Mismatching motor oils for European import car can have dire consequences for the vehicle's engine.
All the maintenance work done on a vehicle, the oil change is the most common and one of the most important. Here in Canada most people drive North American vehicles, the range of oils needed for that regular oil change are pretty standard.
But the import cars are getting very popular, and what happens if you buy a European car, a fast BMW for example, or an Audi or Volkswagen, maybe a luxury Mercedes, or Porsche and asks for an oil change?
Do you take your car to the shop where you used to take your domestic car? Will they use the that common synthetic oil, what they use in many of more expensive North American cars?
That might be a very costly mistake, because many of these European car makers insist on very specific types of motor oils to be used, motor oils that follow European specifications that are different from the ones that rates North American oils.
North American and European oil divide, so there is different motor oil specifications in Europe and in North America
To understand why the standards for motor oil are different between Europe and North America you first have to know how those standards are set. In a nutshell, Europe and North America follow two different paths for the minimum requirements for motor oil.
In Europe, standards follow the guidelines set out by the Association des Constructeurs Européens d' Automobiles - European Automobile Manufacturers Association a lobbying and standards group for the automotive industry in the European Union. Its ACEA European Oil Sequences, the most recent being outlined in 2007, defines the minimum quality level of service-fill oils that ACEA members demand for use in their vehicles.
In North America, those oil standards are worked out by the American Petroleum Institute (API), a U.S. based trade association for the oil and natural gas industry, representing about 400 corporations involved in the production, refinement and distribution in the industry. It sets the minimum standards for lubricants which makers of motors oils, for example, will follow for use in North American automobiles.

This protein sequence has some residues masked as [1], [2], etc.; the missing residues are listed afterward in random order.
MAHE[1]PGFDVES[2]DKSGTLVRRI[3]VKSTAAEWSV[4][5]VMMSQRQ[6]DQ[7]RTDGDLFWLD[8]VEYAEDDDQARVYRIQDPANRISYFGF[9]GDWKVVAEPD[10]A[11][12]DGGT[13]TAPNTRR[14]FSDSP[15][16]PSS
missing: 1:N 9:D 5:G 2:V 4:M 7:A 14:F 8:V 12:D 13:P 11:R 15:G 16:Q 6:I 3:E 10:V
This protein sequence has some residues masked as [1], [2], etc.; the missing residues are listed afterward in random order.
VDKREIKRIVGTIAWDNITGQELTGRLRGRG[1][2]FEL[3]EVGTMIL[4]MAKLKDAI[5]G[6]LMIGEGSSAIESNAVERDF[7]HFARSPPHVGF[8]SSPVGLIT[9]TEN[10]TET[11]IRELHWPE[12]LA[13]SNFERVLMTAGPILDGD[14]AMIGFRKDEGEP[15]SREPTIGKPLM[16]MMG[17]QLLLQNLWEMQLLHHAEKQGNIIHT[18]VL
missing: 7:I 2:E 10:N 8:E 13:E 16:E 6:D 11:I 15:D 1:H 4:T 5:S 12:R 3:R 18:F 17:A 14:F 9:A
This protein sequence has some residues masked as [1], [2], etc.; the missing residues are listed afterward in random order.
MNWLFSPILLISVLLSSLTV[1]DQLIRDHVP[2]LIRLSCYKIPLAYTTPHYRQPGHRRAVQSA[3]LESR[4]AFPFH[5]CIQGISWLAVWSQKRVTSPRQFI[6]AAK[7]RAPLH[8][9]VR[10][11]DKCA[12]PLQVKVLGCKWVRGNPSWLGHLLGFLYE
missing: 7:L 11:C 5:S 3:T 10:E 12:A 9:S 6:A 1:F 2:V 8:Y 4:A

Those standards are made to meet two things: one is to meet the Corporate Average Fuel Economy (CAFE) rating for average vehicle fuel economy, the other is to help vehicles reduce emissions.
Again, on the surface, the two ratings might seem the same, as both set out minimum standards, but there is an important difference. In Europe, the ACEA does not certify oils. In fact, motor oil standards are made with the input of the auto manufacturers themselves who will demand very specific formulation and blends to meet the specific performance requirements and tolerances of their engines.
The OEMs will actually run very specific engine tests to make sure the oil being manufactured does the job that is needed. The European car manufacturers run tests for very specifics kinds of problems and then they develop the oils to remedy those problems.
The European oils have specific additive packages that are designed to reduce wear in the engine. Some European car makers will often assist on avoiding Pi-only rated oils because they do not believe these oils have that extra protection necessary, such as friction modifiers or viscosity index approvers. When looking up the specifications one will often see ratings such as A1/B1, i3/B3, A3/B4 nd A5/B5, Al/1. These oils are intended for use in gasoline and car or light van diesel engines specifically designed to use low friction, low viscosity oils with a high temperature/high shear rate viscosity of 2.6 to 3.5 mPa.s.
A3/B3 rated oil is stable, stay-in-grade oil intended for se in high-performance gasoline and car or light van diesel engines and/ for for extended drain intervals where specified by the manufacturer and/ or for year-round use of low viscosity oils.
A3/B4 is oil that is stable, stay-in-grade oil for use in high-performance gasoline and direct injection diesel engines.
A5/B5 is a stable, stay-in-grade oil intended for use in high-performance gasoline and car and light van diesel engine designed to be capable of using low-friction, low viscosity oils, with high temperature/high shear rate viscosity of 2.9 to 3.5 mPa.s.